Ebunoluwa “Esther” Adelola has persevered through a number of challenges during her time at Joppatowne High School, such as making the transition from her former school to Joppatowne in the midst of her sophomore year, or completing rigorous coursework. But closing out senior year in the midst of the coronavirus pandemic has made the 2019-2020 school year “probably the most challenging year in high school.”
Adelola, 18, ended her senior year like other Harford County Public Schools high school seniors who had their experiences cut short by the coronavirus pandemic. She could not complete her spring sports season as a discus and shotput thrower on the track-and-field team, attend prom or go on her senior trip.
Her graduation was set up like other HCPS commencement ceremonies last week. Seniors could visit their schools with a few members of their family, walk across the stage and receive their diploma, then exit. The restrictions had been put in place to protect participants from the spread of COVID-19.
Adelola said that her last year was so challenging because of her coursework, which included multiple AP and honors classes. She also had to apply to college, as well as spend the final quarter learning from home after schools closed for in-person learning in mid-March.
She also was not able to continue her work as a volunteer at Upper Chesapeake Medical Center in Bel Air because of the pandemic. She had been assisting nurses in the hospital’s orthopedic section, and plans to go to medical school and become a pediatrician.
She plans to attend Towson University in the fall and major in bioinformatics, a combination of biology and computer science, focusing on data analysis.
“I do love working with kids,” she said of her desire to become a pediatrician.
Adelola said taking high school classes online was “a bit hard” at first, “but at the end of the day, we had to do what we had to do.”
“At the same time it’s a pathway to adulthood,” she said of the challenges. “We stop being kids, and you have to start thinking for yourself.”
She has learned through her senior year experiences that “you have to be thankful for what you have right now, just for being alive.”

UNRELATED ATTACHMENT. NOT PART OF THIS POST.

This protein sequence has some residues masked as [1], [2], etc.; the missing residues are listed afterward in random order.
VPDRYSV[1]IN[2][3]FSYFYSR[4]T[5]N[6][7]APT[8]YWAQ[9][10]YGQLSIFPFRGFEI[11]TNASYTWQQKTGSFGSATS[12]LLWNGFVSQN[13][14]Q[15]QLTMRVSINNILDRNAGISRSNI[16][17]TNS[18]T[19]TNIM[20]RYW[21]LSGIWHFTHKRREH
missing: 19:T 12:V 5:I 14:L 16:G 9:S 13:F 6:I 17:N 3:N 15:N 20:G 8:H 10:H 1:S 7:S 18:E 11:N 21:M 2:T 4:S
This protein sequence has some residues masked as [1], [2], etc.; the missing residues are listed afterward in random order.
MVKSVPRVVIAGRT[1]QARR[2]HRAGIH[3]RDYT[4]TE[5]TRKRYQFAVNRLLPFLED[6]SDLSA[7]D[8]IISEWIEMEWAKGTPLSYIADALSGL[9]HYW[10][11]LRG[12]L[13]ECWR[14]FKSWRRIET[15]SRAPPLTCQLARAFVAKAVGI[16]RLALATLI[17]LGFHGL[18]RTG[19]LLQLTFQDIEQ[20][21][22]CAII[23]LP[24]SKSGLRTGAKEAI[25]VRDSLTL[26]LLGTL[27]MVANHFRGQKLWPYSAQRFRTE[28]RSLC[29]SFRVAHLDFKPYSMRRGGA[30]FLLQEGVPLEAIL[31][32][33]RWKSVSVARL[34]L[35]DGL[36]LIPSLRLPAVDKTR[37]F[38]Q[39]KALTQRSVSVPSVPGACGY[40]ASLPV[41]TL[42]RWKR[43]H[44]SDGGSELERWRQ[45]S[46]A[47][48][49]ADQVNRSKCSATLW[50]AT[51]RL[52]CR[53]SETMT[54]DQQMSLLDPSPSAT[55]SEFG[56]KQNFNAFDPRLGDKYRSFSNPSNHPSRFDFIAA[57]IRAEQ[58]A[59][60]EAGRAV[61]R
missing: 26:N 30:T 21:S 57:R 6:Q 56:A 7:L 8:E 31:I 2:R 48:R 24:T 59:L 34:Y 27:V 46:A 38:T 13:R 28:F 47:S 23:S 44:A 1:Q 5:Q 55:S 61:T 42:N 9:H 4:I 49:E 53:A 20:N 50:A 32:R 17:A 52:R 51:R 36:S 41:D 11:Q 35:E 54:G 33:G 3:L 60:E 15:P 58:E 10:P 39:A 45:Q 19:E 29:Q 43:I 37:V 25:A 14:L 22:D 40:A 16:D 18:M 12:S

“You have to be thankful, as well as appreciate the people [close to you], because you never know what might happen,” she said.
Adelola’s mother, Olubukola, said her family “could not be prouder” of her daughter and her accomplishments in high school, such as finishing with a 4.5 GPA and being accepted into the honors college at Towson.
“She has grown from being a little girl to a young adult in a short period of time,” Olubukoa Adelola said.
She said the entire family has dealt with the impact of the novel coronavirus, which she noted can affect anyone, regardless of “their status or their background.” Members of the Adelola family have had to remain home, and the pandemic has forced the cancellation of many of their plans.
“We just thank God for everything, pretty much ... just for life, for having each other,” she said. “Even though we can’t do what we planned, we still have hope.”
Sarah Paquin, a school counselor at Joppatowne, said she met Adelola when she transferred there in the midst of 10th grade. Adelola said she transferred from Franklin High School in Baltimore County, as her family moved to Joppa from Reisterstown.
“She transitioned beautifully,” Paquin said. “She’s very mature and well-liked by teachers and students — she fit right in.”
Paquin described Adelola as “one of our top students,” noting she took many AP and honors classes at Joppatowne, including four AP classes her senior year. Adelola also served as a student mentor, became a member of the National Honor Society and a Maryland Scholar, finished in the top 5 percent of her class and received a combined $783,400 in scholarship offers from 11 schools, according to Paquin.
“She is just motivated and an all-around good student,” said Paquin, who also praised Adelola’s “passion for helping people.”
Paquin has kept up with the senior class by email, phone calls and video chat sessions.
“When you talk to them, you can tell that they’re sad that this is the way that their high school experience is coming to an end, but they’re a resilient group of kids,” she said.
Paquin described the challenges related to coronavirus as “just a speed bump, a challenge that they overcame on the way to meeting the goals and expectations they set for themselves.”
She is in her fourth year at Joppatowne and noted that she has been with the Class of 2020 since their freshman year.
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“This senior class, as whole, is motivated and driven,” Paquin said. “[You] can just tell they have big plans for themselves. They have been a fun class to watch mature over the years — they’ll be missed, for sure.”